8 great Python libraries for side projects

These Python libraries make it easy to scratch that personal project itch.
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We have a saying in the Python/Django world: We came for the language and stayed for the community. That is true for most of us, but something else that has kept us in the Python world is how easy it is to have an idea and quickly work through it over lunch or in a few hours at night.

This month we're diving into Python libraries we love to use to quickly scratch those side-project or lunchtime itches.

To save data in a database on the fly: Dataset

Dataset is our go-to library when we quickly want to collect data and save it into a database before we know what our final database tables will look like. Dataset has a simple, yet powerful API that makes it easy to put data in and sort it out later.

Dataset is built on top of SQLAlchemy, so extending it will feel familiar. The underlying database models are a breeze to import into Django using Django's built-in inspectdb management command. This makes working with existing databases pretty painless.

To scrape data from web pages: Beautiful Soup

Beautiful Soup (BS4 as of this writing) makes extracting information out of HTML pages easy. It's our go-to anytime we need to turn unstructured or loosely structured HTML into structured data. It's also great for working with XML data that might otherwise not be readable.

To work with HTTP content: Requests

Requests is arguably one of the gold standard libraries for working with HTTP content. Anytime we need to consume an HTML page or even an API, Requests has us covered. It's also very well documented.

To write command-line utilities: Click

When we need to write a native Python script, Click is our favorite library for writing command-line utilities. The API is straightforward, well thought out, and there are only a few patterns to remember. The docs are great, which makes looking up advanced features easy.

To name things: Python Slugify

As we all know, naming things is hard. Python Slugify is a useful library for turning a title or description into a unique(ish) identifier. If you are working on a web project and you want to use SEO-friendly URLs, Python Slugify makes this easier.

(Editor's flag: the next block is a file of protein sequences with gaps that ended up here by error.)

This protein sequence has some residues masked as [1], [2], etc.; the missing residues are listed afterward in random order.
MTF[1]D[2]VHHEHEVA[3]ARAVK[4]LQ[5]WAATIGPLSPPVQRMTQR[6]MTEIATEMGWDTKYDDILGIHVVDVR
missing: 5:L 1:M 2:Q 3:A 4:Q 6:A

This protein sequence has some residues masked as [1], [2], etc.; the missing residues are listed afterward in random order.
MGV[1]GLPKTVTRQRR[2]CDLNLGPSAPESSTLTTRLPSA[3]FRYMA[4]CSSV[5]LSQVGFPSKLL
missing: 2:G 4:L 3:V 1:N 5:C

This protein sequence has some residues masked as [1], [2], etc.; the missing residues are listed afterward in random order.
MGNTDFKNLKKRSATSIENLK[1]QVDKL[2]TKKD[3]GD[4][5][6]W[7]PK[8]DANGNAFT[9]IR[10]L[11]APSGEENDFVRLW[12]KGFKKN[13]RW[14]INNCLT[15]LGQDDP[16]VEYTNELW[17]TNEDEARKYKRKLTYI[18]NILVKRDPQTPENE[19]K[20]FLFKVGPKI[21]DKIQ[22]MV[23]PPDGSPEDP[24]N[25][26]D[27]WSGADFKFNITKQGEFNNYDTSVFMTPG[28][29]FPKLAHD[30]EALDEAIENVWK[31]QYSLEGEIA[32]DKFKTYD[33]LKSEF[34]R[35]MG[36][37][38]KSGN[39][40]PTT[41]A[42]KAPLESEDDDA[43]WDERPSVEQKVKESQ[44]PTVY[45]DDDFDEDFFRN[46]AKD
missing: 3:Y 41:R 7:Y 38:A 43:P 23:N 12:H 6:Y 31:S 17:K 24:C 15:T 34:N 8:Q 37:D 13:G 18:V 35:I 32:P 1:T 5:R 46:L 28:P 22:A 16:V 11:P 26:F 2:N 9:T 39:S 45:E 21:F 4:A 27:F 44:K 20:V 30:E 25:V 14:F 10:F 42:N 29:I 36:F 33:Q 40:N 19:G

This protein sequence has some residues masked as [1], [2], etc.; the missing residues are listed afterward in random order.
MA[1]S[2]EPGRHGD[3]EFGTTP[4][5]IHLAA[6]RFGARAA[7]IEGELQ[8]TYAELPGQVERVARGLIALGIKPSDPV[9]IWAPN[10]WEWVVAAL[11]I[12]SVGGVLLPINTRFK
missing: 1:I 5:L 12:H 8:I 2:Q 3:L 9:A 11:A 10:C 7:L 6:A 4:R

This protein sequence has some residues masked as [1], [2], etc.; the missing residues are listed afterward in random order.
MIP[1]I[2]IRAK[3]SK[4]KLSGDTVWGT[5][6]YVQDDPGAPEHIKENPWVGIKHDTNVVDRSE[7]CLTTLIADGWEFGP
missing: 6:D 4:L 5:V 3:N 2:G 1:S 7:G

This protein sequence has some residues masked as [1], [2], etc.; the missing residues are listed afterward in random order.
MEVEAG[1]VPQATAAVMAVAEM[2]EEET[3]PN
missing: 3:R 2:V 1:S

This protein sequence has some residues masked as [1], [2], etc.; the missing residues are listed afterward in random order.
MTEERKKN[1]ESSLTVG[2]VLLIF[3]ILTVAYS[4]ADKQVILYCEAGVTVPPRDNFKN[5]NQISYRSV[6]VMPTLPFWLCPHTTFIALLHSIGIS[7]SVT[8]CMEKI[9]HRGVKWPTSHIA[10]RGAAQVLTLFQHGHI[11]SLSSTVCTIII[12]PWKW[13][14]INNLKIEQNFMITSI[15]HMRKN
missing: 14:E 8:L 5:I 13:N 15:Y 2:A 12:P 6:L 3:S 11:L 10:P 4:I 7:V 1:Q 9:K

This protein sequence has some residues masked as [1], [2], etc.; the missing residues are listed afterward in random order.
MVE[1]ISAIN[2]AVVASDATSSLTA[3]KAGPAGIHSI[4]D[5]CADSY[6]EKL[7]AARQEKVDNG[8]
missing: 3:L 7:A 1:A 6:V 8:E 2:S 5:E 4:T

To work with plugins: Pluggy

Pluggy is relatively new, but it's also one of the best and easiest ways to add a plugin system to your existing application. If you have ever worked with pytest, you have used pluggy without knowing it.

To convert CSV files into APIs: Datasette

Datasette, not to be confused with Dataset, is an amazing tool for easily turning CSV files into full-featured read-only REST JSON APIs. Datasette has tons of features, including charting and geo (for creating interactive maps), and it's easy to deploy via a container or third-party web host.

To handle environment variables and more: Envparse

If you need to parse environment variables because you don't want to save API keys, database credentials, or other sensitive information in your source code, then envparse is one of your best bets. Envparse handles environment variables, ENV files, variable types, and even pre- and post-processors (in case you want to ensure that a variable is always upper or lower case, for instance). 

Do you have a favorite Python library for side projects that's not on this list? Please share it in the comments.

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Lacey Williams Henschel is a software engineer with REVSYS and part of the organizing team for DjangoCon US. In the past, she's chaired DjangoCon US, organized several Django Girls workshops, taught courses for Treehouse, and written about accessibility at tech events.
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Jeff Triplett is an open source developer and works as a software engineer, consultant, and partner at REVSYS. He is a Board of Director at The Python Software Foundation. He occasionally blogs on his website.

1 Comment

"Do you have a favorite Python library for side projects that's not on this list? Please share it in the comments."

PySimpleGUI is a good way for beginners to get started in creating a GUI for their code. Perhaps a project could be to add a GUI to the front-end of a favorite command line program.

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